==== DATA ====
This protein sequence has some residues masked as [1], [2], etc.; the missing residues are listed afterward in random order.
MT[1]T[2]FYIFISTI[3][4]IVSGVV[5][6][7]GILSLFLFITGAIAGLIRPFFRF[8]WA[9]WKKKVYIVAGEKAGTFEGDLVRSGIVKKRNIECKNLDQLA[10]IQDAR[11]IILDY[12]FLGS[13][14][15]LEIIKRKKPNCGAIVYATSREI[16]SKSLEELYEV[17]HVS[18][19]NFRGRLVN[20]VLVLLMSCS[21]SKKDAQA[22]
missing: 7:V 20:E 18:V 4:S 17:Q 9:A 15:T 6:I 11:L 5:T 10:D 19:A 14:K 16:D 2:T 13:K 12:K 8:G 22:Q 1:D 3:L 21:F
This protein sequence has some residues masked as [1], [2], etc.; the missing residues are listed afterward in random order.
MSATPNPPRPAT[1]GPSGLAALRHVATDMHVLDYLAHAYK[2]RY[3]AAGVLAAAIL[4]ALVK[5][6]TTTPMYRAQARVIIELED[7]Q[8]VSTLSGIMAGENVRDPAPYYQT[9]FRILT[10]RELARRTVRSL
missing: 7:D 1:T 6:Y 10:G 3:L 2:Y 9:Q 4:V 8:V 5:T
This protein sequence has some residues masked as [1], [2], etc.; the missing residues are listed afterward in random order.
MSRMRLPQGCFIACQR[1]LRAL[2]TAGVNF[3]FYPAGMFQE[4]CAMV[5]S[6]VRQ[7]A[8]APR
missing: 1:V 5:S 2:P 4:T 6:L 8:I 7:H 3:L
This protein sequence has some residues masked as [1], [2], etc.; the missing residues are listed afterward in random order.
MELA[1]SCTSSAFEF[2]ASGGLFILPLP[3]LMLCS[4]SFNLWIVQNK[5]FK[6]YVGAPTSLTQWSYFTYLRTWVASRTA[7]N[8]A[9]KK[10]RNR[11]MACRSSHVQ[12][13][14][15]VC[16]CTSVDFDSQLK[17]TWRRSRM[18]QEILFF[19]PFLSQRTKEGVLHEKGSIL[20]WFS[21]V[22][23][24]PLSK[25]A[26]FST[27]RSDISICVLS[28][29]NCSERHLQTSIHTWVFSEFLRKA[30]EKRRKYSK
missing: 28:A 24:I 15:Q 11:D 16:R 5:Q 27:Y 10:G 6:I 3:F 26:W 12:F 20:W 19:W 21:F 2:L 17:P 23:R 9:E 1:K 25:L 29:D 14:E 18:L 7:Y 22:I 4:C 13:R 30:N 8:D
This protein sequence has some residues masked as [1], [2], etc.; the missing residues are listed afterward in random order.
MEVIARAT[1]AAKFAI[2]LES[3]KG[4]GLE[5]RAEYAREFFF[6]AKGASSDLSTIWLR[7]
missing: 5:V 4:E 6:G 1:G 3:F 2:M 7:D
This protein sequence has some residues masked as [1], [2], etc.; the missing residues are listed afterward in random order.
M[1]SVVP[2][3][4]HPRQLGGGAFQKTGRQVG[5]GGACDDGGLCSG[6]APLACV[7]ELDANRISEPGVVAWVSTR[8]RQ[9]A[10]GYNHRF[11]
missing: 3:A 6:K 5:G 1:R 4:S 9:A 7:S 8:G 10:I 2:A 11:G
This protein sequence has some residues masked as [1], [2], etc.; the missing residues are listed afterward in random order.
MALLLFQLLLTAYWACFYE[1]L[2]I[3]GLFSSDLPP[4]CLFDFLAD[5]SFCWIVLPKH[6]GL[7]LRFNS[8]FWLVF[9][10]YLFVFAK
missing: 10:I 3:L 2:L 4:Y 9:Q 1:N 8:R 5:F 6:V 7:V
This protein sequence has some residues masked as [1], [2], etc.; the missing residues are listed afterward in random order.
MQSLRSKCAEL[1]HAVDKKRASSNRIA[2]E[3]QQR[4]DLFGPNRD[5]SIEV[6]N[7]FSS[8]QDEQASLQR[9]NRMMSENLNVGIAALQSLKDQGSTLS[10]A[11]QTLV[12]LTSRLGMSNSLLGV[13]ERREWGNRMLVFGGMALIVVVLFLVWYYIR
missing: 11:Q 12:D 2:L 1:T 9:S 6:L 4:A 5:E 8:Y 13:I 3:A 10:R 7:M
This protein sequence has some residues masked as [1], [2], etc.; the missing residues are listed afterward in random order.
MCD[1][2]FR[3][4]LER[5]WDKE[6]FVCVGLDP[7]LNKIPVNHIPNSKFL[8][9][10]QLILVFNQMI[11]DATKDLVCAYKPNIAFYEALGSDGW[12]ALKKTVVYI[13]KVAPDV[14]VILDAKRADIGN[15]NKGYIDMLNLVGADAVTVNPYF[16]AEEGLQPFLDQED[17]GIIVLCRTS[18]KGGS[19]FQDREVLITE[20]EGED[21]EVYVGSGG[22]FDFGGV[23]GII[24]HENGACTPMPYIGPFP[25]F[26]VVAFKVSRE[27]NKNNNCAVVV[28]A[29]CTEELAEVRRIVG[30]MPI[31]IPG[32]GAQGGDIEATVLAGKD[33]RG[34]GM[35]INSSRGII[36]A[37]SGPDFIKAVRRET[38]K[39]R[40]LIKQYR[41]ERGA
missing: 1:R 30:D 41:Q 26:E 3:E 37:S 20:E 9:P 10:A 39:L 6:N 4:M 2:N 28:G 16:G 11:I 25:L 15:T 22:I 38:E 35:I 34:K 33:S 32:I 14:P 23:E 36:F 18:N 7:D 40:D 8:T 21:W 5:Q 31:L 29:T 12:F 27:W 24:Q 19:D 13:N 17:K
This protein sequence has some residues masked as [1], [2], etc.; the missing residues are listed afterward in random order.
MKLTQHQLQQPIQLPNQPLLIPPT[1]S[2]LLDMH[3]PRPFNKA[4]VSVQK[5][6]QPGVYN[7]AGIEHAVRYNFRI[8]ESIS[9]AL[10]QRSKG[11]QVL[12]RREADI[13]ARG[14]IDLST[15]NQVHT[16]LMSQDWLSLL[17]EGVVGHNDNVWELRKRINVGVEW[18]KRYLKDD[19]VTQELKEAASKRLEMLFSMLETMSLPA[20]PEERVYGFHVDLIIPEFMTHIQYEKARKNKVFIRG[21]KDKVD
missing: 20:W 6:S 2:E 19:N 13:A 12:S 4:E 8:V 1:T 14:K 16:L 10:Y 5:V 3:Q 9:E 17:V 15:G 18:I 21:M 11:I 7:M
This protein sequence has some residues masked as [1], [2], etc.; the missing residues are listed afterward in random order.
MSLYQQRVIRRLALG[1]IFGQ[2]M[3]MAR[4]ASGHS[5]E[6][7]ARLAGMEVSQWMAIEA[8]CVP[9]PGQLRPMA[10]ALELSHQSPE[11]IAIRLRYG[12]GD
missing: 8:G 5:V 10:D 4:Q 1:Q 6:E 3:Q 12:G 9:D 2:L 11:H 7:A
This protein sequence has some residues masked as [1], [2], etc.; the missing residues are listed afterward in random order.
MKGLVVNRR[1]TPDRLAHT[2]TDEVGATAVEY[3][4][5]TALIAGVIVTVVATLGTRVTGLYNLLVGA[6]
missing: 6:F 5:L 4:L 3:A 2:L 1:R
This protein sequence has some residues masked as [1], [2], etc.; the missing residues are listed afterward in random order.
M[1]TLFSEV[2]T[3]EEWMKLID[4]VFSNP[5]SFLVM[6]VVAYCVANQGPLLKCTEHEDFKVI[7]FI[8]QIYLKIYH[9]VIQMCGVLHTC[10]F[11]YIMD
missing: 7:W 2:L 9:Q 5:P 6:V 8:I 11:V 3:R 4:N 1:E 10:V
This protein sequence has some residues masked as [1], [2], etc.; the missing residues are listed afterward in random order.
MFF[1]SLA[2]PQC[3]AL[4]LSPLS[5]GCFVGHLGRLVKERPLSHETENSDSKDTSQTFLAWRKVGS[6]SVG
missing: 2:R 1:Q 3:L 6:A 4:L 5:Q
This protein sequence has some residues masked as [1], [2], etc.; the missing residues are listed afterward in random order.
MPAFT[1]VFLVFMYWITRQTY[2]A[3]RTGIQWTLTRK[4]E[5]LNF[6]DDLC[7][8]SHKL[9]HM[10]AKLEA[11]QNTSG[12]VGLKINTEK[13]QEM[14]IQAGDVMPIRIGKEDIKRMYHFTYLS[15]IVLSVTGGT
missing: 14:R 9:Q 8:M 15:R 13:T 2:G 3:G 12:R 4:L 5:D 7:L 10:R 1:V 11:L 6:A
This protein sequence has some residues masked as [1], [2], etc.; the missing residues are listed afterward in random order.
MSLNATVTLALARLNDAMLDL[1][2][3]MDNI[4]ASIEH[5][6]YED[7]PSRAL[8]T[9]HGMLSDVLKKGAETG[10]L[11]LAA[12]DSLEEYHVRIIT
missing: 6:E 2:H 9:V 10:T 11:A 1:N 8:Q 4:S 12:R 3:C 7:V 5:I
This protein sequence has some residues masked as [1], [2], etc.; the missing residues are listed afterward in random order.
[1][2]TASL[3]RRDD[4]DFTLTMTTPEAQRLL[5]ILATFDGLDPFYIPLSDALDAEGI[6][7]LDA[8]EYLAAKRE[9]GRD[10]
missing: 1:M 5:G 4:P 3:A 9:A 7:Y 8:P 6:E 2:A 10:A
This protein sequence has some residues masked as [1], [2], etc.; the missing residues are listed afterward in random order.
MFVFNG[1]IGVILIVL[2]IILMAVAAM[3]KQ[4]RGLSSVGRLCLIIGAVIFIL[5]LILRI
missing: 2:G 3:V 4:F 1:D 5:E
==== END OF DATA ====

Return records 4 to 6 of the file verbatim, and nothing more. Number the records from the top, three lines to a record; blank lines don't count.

This protein sequence has some residues masked as [1], [2], etc.; the missing residues are listed afterward in random order.
MELA[1]SCTSSAFEF[2]ASGGLFILPLP[3]LMLCS[4]SFNLWIVQNK[5]FK[6]YVGAPTSLTQWSYFTYLRTWVASRTA[7]N[8]A[9]KK[10]RNR[11]MACRSSHVQ[12][13][14][15]VC[16]CTSVDFDSQLK[17]TWRRSRM[18]QEILFF[19]PFLSQRTKEGVLHEKGSIL[20]WFS[21]V[22][23][24]PLSK[25]A[26]FST[27]RSDISICVLS[28][29]NCSERHLQTSIHTWVFSEFLRKA[30]EKRRKYSK
missing: 28:A 24:I 15:Q 11:D 16:R 5:Q 27:Y 10:G 6:I 3:F 26:W 12:F 20:W 19:W 21:F 2:L 17:P 23:R 9:E 1:K 25:L 29:D 14:E 18:L 7:Y 22:I 4:C 13:R 30:N 8:D
This protein sequence has some residues masked as [1], [2], etc.; the missing residues are listed afterward in random order.
MEVIARAT[1]AAKFAI[2]LES[3]KG[4]GLE[5]RAEYAREFFF[6]AKGASSDLSTIWLR[7]
missing: 5:V 4:E 6:G 1:G 3:F 2:M 7:D
This protein sequence has some residues masked as [1], [2], etc.; the missing residues are listed afterward in random order.
M[1]SVVP[2][3][4]HPRQLGGGAFQKTGRQVG[5]GGACDDGGLCSG[6]APLACV[7]ELDANRISEPGVVAWVSTR[8]RQ[9]A[10]GYNHRF[11]
missing: 3:A 6:K 5:G 1:R 4:S 9:A 7:S 8:G 10:I 2:A 11:G